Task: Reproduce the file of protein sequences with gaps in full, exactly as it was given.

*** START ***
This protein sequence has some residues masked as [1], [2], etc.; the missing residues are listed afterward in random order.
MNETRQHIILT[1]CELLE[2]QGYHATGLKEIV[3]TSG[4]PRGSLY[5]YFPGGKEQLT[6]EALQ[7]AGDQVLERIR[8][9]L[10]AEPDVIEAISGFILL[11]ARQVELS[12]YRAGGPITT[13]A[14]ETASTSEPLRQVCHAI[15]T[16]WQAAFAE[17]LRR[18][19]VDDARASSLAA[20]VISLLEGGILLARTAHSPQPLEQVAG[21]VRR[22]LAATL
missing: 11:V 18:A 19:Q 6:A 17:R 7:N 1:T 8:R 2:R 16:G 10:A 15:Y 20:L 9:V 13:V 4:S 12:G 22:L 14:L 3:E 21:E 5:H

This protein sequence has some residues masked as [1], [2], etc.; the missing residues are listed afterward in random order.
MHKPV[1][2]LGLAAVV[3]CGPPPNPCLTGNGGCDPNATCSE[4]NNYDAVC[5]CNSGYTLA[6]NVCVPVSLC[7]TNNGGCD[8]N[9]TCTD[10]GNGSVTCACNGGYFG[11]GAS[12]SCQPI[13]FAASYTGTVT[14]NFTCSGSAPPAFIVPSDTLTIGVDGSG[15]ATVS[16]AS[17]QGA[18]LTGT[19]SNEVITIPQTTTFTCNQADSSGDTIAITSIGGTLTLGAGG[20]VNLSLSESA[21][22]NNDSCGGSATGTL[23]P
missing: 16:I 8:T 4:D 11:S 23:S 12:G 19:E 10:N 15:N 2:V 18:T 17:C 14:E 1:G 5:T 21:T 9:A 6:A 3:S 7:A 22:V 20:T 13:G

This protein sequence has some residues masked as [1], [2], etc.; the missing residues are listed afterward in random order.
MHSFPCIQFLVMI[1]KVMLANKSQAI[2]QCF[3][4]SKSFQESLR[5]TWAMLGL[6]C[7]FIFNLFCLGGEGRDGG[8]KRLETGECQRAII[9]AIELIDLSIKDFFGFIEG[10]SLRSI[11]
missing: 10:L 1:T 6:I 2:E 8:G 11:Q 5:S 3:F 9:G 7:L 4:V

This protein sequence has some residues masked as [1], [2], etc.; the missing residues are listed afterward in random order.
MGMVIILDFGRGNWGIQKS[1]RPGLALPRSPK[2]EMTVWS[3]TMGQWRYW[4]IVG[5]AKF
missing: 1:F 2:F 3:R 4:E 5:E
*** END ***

This protein sequence has some residues masked as [1], [2], etc.; the missing residues are listed afterward in random order.
MNETRQHIILT[1]CELLE[2]QGYHATGLKEIV[3]TSG[4]PRGSLY[5]YFPGGKEQLT[6]EALQ[7]AGDQVLERIR[8][9]L[10]AEPDVIEAISGFILL[11]ARQVELS[12]YRAGGPITT[13]A[14]ETASTSEPLRQVCHAI[15]T[16]WQAAFAE[17]LRR[18][19]VDDARASSLAA[20]VISLLEGGILLARTAHSPQPLEQVAG[21]VRR[22]LAATL
missing: 11:V 18:A 19:Q 6:A 17:R 7:N 1:T 8:R 2:R 16:G 10:A 15:Y 20:L 9:V 13:V 4:S 12:G 22:L 14:L 3:E 21:E 5:H

This protein sequence has some residues masked as [1], [2], etc.; the missing residues are listed afterward in random order.
MHKPV[1][2]LGLAAVV[3]CGPPPNPCLTGNGGCDPNATCSE[4]NNYDAVC[5]CNSGYTLA[6]NVCVPVSLC[7]TNNGGCD[8]N[9]TCTD[10]GNGSVTCACNGGYFG[11]GAS[12]SCQPI[13]FAASYTGTVT[14]NFTCSGSAPPAFIVPSDTLTIGVDGSG[15]ATVS[16]AS[17]QGA[18]LTGT[19]SNEVITIPQTTTFTCNQADSSGDTIAITSIGGTLTLGAGG[20]VNLSLSESA[21][22]NNDSCGGSATGTL[23]P
missing: 16:I 8:T 4:D 11:S 23:S 12:G 19:E 10:N 15:N 2:V 18:T 17:C 14:E 1:G 5:T 21:T 9:A 6:A 3:S 7:A 22:V 20:T 13:G

This protein sequence has some residues masked as [1], [2], etc.; the missing residues are listed afterward in random order.
MHSFPCIQFLVMI[1]KVMLANKSQAI[2]QCF[3][4]SKSFQESLR[5]TWAMLGL[6]C[7]FIFNLFCLGGEGRDGG[8]KRLETGECQRAII[9]AIELIDLSIKDFFGFIEG[10]SLRSI[11]
missing: 10:L 1:T 6:I 2:E 8:G 11:Q 5:S 3:F 9:G 7:L 4:V

This protein sequence has some residues masked as [1], [2], etc.; the missing residues are listed afterward in random order.
MGMVIILDFGRGNWGIQKS[1]RPGLALPRSPK[2]EMTVWS[3]TMGQWRYW[4]IVG[5]AKF
missing: 1:F 2:F 3:R 4:E 5:E